If I recall correctly, Erin Carlson gave a talk here recently.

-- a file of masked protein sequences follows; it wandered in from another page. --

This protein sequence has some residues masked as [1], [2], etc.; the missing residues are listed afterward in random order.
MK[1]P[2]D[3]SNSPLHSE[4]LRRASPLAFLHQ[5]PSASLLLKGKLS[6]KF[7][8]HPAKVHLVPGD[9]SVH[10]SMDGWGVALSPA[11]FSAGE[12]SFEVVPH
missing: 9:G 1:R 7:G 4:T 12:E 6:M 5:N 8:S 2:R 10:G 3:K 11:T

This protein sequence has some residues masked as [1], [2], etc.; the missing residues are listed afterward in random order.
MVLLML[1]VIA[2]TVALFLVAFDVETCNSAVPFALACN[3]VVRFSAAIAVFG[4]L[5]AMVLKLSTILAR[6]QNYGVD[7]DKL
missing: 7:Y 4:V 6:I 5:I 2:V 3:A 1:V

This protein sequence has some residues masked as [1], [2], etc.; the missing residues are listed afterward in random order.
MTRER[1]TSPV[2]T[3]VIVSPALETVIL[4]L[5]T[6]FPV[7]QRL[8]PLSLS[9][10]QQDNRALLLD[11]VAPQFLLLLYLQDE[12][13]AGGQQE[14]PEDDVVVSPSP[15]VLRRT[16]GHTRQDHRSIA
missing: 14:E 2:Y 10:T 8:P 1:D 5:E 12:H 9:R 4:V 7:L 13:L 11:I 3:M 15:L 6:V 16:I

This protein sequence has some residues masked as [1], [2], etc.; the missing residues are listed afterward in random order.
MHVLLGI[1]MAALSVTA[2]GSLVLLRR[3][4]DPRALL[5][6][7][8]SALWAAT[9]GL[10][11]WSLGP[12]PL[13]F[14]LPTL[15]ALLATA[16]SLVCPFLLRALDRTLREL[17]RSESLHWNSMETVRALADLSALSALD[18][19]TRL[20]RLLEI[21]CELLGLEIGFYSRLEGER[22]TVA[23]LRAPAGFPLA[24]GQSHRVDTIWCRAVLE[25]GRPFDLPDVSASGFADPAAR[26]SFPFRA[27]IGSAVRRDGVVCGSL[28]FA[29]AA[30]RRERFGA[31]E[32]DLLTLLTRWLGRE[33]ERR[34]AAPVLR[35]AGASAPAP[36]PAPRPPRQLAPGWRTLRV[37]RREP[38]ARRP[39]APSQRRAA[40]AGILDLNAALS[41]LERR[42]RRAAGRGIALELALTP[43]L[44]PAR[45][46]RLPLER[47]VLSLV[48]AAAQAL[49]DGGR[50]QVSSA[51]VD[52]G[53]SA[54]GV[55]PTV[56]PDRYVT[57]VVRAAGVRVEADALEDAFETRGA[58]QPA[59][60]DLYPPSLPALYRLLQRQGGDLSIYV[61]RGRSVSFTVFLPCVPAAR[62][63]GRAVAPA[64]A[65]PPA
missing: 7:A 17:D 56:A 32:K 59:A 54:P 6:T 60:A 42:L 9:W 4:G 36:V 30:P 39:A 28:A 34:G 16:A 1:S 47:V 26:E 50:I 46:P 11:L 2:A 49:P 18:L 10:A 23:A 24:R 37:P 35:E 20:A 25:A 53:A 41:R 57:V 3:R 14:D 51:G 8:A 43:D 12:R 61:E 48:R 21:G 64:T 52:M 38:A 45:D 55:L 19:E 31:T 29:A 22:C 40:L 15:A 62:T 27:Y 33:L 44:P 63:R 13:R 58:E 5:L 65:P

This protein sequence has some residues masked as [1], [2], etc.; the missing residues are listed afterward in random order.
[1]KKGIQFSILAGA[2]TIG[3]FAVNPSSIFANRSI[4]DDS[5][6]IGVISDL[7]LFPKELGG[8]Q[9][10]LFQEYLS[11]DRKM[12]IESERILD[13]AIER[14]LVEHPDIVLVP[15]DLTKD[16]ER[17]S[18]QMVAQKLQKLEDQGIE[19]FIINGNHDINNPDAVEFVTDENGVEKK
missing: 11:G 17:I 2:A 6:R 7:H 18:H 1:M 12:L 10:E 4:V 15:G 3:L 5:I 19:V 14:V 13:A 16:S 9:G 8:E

Natural products exhibit a broad range of biological properties and have been a crucial source of therapeutic agents and novel scaffolds. Although bacterial secondary metabolomes are widely explored, they remain incompletely cataloged by current isolation and characterization strategies. To identify metabolites residing in unexplored chemical space, we have developed an integrated discovery approach that combines bacterial growth perturbation, accurate mass spectrometry, comparative mass spectra data analysis, and fragmentation spectra clustering for the identification of low-abundant, novel compounds from complex biological matrices. In this investigation, we analyzed the secreted metabolome of the extensively studied Actinomycete, Streptomyces coelicolor M145, and discovered a low-abundant suite of 15 trihydroxamate, amphiphilic siderophores. Compounds in this class have primarily been observed in marine microorganisms making their detection in the soil-dwelling S. coelicolor M145 significant. At least 10 of these ferrioxamine-based molecules are not known to be produced by any organism, and none have previously been detected from S. coelicolor M145. In addition, we confirmed the production of ferrioxamine D1, a relatively hydrophilic family member that has not been shown to be biosynthesized by this organism. The identified molecules are part of only a small list of secondary metabolites that have been discovered since sequencing of S. coelicolor M145 revealed that it possessed numerous putative secondary metabolite-producing gene clusters with no known metabolites. Thus, the identified siderophores represent the unexplored metabolic potential of both well-studied and new organisms that could be uncovered with our sensitive and robust approach.